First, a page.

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The Price of Education and Teaching: Part X

If at first you fail, try and try again.

By Martina R. GallegosPublished 7 years ago 5 min read
When all else fails, smell the roses.

My second principal was a male, sweet as can be but hardly ever did anything; his door was always open for anyone who wanted to talk with him, but that'd be almost all he'd do, listen, and not always.

At some point, we had to regroup students, and there was going to be a bilingual second-grade group and a 3/4 combination class. The principal knew I had first choice at either one and asked me which class I wanted; I told him I'd take the second-grade bilingual one if the other teacher didn't take it; she didn't take it and ended up with the three-four combo class.

It wasn't long before the other teacher started complaining about how difficult it was to work with two grades.

One day we were at a meeting, and a teacher who was one of the teachers who'd been in my classroom when I first started working was there, too, as the Reading Specialist; the 'combo' teacher started ranting about how she hated the class, and the RS told her she should've taken the second grade class, to which she quickly responded: I wanted to, but this one (signals with a sharp elbow) took it away from me! I couldn't even say that she'd been offered the position even though I had first choice, and she'd refused, and that had been the reason the principal then offered it to me. I also knew I was competent to teach in either language or both, and I'd already taught bilingually successfully for years, and parents and relatives kept requesting me for their younger children.

That teacher knew how to lie to parents, students, and administrators, and they all bought her lies, well, except one student, but that's another story.

Many uncomfortable and unfortunate things happened during this principalship, and then he passed away, and things just got worse with the next one whom everybody was signing to bring her to campus; I'd seen enough to know not to sign.

Those who signed got their wish, and I got another nightmare; yikes!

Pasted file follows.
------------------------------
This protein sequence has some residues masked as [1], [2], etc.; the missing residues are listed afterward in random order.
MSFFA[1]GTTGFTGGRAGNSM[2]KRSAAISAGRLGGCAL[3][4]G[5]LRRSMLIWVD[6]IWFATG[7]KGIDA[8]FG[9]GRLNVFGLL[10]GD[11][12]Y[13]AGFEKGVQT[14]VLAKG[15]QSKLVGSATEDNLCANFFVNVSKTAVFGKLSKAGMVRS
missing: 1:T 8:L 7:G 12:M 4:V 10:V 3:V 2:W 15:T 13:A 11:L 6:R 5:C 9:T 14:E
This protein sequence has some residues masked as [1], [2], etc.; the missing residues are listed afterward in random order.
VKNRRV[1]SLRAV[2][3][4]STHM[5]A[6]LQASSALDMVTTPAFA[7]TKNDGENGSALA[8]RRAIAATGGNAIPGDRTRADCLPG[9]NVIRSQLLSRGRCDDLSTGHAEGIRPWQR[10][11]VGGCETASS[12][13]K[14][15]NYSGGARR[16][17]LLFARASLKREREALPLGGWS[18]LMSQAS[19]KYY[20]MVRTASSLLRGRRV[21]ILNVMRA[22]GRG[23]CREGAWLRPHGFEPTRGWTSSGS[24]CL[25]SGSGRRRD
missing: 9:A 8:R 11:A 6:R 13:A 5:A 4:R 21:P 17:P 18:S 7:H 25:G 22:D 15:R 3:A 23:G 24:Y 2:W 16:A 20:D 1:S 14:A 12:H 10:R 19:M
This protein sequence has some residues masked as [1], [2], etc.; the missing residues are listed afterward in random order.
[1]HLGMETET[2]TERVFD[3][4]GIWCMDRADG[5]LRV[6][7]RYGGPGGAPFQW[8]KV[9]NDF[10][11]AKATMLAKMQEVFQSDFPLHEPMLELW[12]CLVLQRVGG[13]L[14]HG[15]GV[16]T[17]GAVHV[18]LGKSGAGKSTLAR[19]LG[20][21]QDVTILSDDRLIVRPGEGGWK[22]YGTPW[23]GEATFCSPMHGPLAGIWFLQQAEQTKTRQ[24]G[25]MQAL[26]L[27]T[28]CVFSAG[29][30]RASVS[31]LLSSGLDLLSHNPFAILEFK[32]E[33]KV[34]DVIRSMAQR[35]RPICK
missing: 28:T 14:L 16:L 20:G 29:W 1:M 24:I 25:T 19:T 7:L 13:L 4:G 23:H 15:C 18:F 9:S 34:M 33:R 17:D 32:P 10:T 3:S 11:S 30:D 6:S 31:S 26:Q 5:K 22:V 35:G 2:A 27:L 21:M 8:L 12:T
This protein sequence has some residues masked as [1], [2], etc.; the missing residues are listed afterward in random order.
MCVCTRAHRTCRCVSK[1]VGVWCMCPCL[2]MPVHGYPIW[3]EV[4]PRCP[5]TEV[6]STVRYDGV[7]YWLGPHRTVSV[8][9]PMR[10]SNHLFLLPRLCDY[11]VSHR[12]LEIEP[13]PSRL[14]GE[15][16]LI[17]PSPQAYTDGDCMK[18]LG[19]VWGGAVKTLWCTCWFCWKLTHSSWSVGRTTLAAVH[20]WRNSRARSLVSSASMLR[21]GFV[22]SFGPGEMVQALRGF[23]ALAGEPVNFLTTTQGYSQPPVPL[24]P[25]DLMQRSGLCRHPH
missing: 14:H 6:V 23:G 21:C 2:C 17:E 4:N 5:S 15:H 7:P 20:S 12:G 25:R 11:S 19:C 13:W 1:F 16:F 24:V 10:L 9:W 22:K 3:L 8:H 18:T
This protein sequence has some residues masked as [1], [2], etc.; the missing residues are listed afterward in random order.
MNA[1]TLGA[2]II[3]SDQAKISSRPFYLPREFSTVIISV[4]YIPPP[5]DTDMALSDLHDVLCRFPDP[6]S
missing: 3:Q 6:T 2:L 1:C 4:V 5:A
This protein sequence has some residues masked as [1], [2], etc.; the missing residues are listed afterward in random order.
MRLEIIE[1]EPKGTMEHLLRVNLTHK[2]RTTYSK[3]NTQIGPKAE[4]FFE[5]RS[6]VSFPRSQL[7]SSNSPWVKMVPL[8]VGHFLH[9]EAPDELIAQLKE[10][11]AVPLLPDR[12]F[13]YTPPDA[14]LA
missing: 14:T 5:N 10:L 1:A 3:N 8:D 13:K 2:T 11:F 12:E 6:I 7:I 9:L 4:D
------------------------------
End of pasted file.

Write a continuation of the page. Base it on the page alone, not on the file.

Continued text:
The interesting part about all these principals was that they came to my classroom frequently and left great notes, and my evaluations were almost always perfect, but the first and last principals tore me up when I wasn't around, but gossip traveled faster than lightning, and I just kept bottling things inside.

The first principal expected me to lie to parents and even told me to "stop smiling at them so much." Another staff member once told me, as she had her eyes fixed to the ground, "smile, goddamnit, smile!" Well, I found that very interesting and ironic.

The last principal always praised my students for their behavior and great manners, most, anyway, and she liked that whenever she needed volunteers for an event or activity, I was the first one to do so and got students and parents involved.

I'd made it a habit to send students to the principal's office with a message, to share a project, or ask a 'research' question; the idea was to show students that going to the principal wasn't just because someone got in trouble; I could see the principal also liked the idea, but she could be really nice one second and really mean the next, and it didn't matter where she was or who was around.

Being PTA treasurer and Chair under the last principal was a total and complete nightmare, as she'd been supporting previous PTA Board members that were stealing the school blind and at least two were verbally and physically abusing students, especially Mixteco/Mexican, and African-American. This principal ignored teacher and parent concerns regarding one former PTA member and now "volunteer." She'd been at the site for over twenty years, and each year I'd listen to my students' parents complain about her abusive treatment towards their children.